Horses in the living room? Ponies provide therapy for care home residents

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A MAJOR case of horsing around proved the ‘mane’ attraction for elderly folk at a nursing home.

Residents at Cedar Court, in Seaham, are used to all kinds of visitors coming and going.

Dartmoor pony Molly meeting Mary Childs and Ivy Maghar, right, at Cedar Court Care Home, Seaham.

Dartmoor pony Molly meeting Mary Childs and Ivy Maghar, right, at Cedar Court Care Home, Seaham.

But they could be forgiven for spilling their afternoon tea when in trotted two new four-legged friends.

Dartmoor pony Molly and American miniature Mr P wasted no time in making themselves firm favourites, when they visited the home for the afternoon.

The pair have a track record in providing therapy to the older generation, as well as those with special needs and autism.

Caroline Cook, activities co-ordinator at the home, arranged the visit from K&L Pony Therapy after hearing about the company at Beamish Museum.

“The residents’ eyes just lit up when the horses came in,” she said. “It really made their day.

“We’ve had other animals in here before, things like tortoises, rabbits and even centipedes, but nothing like this before.”

While Molly made her way around the living room, interacting with the residents, Mr P wasted no time in jumping into the lift and heading to the first-floor bedrooms to help those unable to make it downstairs.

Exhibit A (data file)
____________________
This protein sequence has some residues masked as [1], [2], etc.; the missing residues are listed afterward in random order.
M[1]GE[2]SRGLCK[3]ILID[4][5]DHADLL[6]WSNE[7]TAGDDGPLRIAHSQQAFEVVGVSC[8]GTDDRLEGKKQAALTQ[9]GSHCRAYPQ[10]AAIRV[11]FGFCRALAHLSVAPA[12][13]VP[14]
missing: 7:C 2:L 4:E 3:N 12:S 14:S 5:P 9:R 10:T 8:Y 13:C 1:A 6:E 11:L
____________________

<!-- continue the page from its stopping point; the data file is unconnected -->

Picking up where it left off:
Caroline, who has worked at the home for more than seven years, said: “We’re always trying to think of something a little bit different to do, something outside of the box.

“We’ve been to the theatre and even to the circus, so we thought we’d try this.

“People with dementia often find it difficult to express themselves and the horses can bring out something in them – it’s lovely to see.”

During the visit Katy Smith, from Pony Therapy, explained to residents where the animals had come from and what type they were.

She said: “Horses often bring back memories, particularly for the older generation, and it’s wonderful to see them smiling when we visit.

“Horses are not confrontational and are, by nature, very trusting so they are ideal for older people or those with autism or challenging behaviour.

“We thoroughly enjoyed our visit to Cedar Court, and it makes us glad to know we brought a little bit of happiness into their afternoon.”